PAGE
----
During the past few years, much as been written (some of it by me) about the advantages of alternative investments in client portfolios. Apparently, advisors and the public have been listening. According to Morningstar, in 2007 alternative mutual funds brought in only $2.8 billion; by 2010, inflows had grown six-fold to $18.8 billion.
The reasons behind this meteoric success aren’t hard to figure: during the decade ending March 31, 2010, the S&P 500 Index (total return) was down 6.36%, or 0.66% per year, while hedge funds (as measured by the HFRI Fund Weighted Composite Index) were up 77%, or 5.9% a year, and managed futures mutual funds (as measured by the Altegris 40 Index) were up 115%, or 8.0% annually.
What’s more, non-correlated alternative funds are well suited to allocated portfolios: From January 1997 to Jan 2012, Managed futures had a -0.15 negative correlation to the S&P. During this same period, the S&P had an annualized standard deviation of 16.5% vs. 10.5% for managed futures and 6.1% for Global Macro funds, all of which can reduce portfolio risk dramatically.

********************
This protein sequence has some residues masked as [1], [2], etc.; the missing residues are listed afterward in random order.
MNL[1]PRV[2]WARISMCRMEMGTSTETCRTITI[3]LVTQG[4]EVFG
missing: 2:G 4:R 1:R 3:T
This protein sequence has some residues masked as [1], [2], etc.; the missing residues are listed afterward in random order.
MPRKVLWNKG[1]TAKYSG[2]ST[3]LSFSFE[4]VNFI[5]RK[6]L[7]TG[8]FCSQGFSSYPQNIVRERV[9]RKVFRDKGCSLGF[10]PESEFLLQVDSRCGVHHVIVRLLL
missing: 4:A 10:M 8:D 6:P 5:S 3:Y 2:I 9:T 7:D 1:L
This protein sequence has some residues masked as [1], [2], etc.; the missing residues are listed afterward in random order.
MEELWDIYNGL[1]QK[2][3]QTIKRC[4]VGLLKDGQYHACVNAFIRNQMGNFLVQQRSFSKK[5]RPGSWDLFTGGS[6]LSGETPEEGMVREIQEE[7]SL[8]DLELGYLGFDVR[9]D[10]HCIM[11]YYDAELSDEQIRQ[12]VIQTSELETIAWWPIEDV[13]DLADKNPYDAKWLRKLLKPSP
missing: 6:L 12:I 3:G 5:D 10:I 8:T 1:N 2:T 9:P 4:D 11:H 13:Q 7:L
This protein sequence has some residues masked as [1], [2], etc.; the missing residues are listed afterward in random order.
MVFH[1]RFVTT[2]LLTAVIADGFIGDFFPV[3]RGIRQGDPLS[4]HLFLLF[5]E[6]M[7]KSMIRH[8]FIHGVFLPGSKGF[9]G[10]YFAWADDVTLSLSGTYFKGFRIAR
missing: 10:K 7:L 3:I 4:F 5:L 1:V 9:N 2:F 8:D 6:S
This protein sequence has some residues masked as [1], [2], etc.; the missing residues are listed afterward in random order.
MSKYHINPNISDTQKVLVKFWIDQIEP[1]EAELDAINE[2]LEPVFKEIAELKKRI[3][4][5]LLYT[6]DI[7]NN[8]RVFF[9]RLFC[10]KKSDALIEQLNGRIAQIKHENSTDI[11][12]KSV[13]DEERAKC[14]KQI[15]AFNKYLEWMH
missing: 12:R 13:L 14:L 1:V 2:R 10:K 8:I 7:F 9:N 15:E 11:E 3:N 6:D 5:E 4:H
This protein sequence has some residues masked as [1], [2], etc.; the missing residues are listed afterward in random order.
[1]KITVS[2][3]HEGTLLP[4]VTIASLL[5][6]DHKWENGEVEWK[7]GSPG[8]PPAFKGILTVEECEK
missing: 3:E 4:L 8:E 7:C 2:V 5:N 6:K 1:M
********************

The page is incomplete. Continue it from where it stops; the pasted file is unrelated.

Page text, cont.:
Another reason for alternative funds’ recent success is that in recent years, hedge fund managers have warmed to the mutual fund format. “Many hedge fund managers who wouldn’t have considered this before, are doing it today,” said Jon Sundt (left), president and CEO of Altegris Advisors, which manages some $3.4 billion in alternative funds. “Some hedge funds showed massive redemptions. And there’s been fee compression; Hedge fund managers who used to get 1% plus 20% of their gains, are now willing to work for a flat fee. Also, after the credit crisis, long/short managers are using lower leverage: less than two to one, which is required by mutual funds.”